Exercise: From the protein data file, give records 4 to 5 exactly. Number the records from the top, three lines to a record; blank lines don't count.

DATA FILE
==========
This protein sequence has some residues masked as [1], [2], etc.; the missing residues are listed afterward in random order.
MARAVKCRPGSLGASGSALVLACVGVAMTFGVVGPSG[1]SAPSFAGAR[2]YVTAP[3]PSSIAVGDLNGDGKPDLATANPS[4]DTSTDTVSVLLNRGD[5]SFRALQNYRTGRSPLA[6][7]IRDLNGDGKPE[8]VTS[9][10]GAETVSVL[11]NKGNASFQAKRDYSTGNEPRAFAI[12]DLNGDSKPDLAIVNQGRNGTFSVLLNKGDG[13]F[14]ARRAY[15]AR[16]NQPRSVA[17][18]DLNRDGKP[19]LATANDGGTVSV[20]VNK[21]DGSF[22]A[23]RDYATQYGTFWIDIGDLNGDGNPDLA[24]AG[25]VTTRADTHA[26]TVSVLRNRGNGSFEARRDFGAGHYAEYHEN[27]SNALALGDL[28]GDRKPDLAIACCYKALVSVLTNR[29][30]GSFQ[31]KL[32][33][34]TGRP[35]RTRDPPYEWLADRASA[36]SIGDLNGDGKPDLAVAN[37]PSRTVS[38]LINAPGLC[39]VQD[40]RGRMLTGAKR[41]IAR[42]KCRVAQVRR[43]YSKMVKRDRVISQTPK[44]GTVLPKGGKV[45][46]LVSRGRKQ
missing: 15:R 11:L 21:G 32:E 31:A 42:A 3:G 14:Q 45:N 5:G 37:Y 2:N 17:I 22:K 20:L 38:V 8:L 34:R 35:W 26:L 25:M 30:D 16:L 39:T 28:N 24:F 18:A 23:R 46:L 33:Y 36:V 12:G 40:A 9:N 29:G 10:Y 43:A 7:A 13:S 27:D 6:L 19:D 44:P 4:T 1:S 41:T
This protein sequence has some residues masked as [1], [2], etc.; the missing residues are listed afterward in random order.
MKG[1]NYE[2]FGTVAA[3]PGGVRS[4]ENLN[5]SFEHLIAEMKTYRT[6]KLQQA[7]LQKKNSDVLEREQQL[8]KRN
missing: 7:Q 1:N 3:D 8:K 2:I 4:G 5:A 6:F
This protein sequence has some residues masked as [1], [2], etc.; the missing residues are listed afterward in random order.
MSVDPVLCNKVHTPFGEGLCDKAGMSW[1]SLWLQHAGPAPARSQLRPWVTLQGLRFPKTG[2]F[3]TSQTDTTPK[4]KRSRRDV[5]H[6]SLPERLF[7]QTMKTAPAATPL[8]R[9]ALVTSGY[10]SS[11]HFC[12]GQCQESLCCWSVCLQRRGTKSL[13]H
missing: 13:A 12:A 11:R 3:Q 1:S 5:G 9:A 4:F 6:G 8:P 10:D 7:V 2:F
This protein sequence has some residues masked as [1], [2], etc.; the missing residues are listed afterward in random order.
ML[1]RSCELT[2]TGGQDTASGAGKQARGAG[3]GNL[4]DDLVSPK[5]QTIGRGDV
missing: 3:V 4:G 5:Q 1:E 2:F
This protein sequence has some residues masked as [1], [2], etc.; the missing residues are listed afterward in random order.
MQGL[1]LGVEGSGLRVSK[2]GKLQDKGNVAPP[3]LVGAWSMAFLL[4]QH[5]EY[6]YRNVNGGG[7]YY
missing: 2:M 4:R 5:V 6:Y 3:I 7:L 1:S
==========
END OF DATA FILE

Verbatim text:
This protein sequence has some residues masked as [1], [2], etc.; the missing residues are listed afterward in random order.
ML[1]RSCELT[2]TGGQDTASGAGKQARGAG[3]GNL[4]DDLVSPK[5]QTIGRGDV
missing: 3:V 4:G 5:Q 1:E 2:F
This protein sequence has some residues masked as [1], [2], etc.; the missing residues are listed afterward in random order.
MQGL[1]LGVEGSGLRVSK[2]GKLQDKGNVAPP[3]LVGAWSMAFLL[4]QH[5]EY[6]YRNVNGGG[7]YY
missing: 2:M 4:R 5:V 6:Y 3:I 7:L 1:S